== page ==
October 30, 2013

Gravity: More Than Just Graphics (Spoilers!)

[SPOILERS AHEAD] If you’re a true film buff, then I’m sure you’ve been to a cinema, recently, to see the film Gravity. With 97% on Rotten Tomatoes, Gravity surged to the top of the charts as “one of best films of the year.” I saw it myself, and I must say that I was just as impressed as all the film critics. But, I’m finding that much of the focus on this film has been surrounding it’s stunning graphics.

Yes, the graphics were mind-blowing, and the film was basically a 90-minute computer animation, but don’t let this overshadow the underlying meanings to the story. Gravity, while being visually aesthetic, was also a prominent reminder of the strength of human perseverance. Through those cheesy script-lines were a message that has resonated heavily with me, and that is the notion of “not giving up” no matter what obstacles may arise.

Dr. Ryan Stone (Sandra Bullock) alongside Matt Kowalski (George Clooney) experience paramount trouble when the their team from NASA, while repairing a satellite, is struck with oncoming debris. Stranded and hurtling through space (a nightmare I had as a kid, I might add), they must find a way to connect with each other and make it back to Earth safely. This, I must say, is encompassed with a ridiculous amount of tension and uncertainty, as viewers have no idea how the situation will be resolved. There were a few moments where I felt slightly claustrophobic, my heart racing, as I watched these two struggle with each other in what seemed like a hopeless and impossible situation to rectify.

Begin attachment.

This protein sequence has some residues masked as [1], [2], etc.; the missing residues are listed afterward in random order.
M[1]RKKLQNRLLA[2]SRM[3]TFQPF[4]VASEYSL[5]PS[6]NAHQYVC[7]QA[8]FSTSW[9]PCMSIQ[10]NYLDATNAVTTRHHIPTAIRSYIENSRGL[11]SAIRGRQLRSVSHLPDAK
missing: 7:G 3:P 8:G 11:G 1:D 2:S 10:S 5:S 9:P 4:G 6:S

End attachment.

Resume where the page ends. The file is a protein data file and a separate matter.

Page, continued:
Without revealing too much of the plot line, there is one point in the film where it seems as if the main characters have lost all hope. After trying every element  from their limited list of choices, we quickly start to accept the possibility that they might just have to die in ice-cold outer space, with only their valiant attempts to reside with us. Through a mixture of humour (on Kowalski’s behalf) and turbulent emotions, Stone reflects on her life and the values that have presented themselves in it. This lengthy, emotional moment provides her with the final driving force to save herself, and therefore she turns to her very last, and seemingly impossible option.

This film was emotionally powerful. It gave viewers a chance to truly contemplate the value of human life, and what we have to live for: loved ones, friends, life-achievements, and personal satisfactions. The goals that we should never give up in striving for are exemplified (to the max) by this unique story of desperate astronauts. Dr. Stone, while pleasing the heck out of feminists, shows us that whatever extremities we face, whether its a matter of life and death, we should not lose hope of the future in accomplishing our aims. No matter what.

So yes, the graphics were incredible and I was awestruck by how fantastic they were. But that’s most certainly not all the film is good for. This film will move you, as well as make a deep thinker out of you. Please, go see Gravity if you want a real sense of what it means to be human!

Feature Image: Warner Bros.

About the Author

Recultured Team
Recultured Team
This is where you'll find the blog posts that the team has contributed to collectively! What team? Wildcats! -Nope, wrong team. Recultured!

  • Mark Woo

    I loved the movie and kudos to all your points here!
    My biggest takeaway from this movie was the simplicity and cleanness of the plot. It was refreshing to see a movie having no plot twists, no flashforwards, no flashbacks, yet still deliver an interesting story.
    It felt like you were breathing in fresh air at the end of it.

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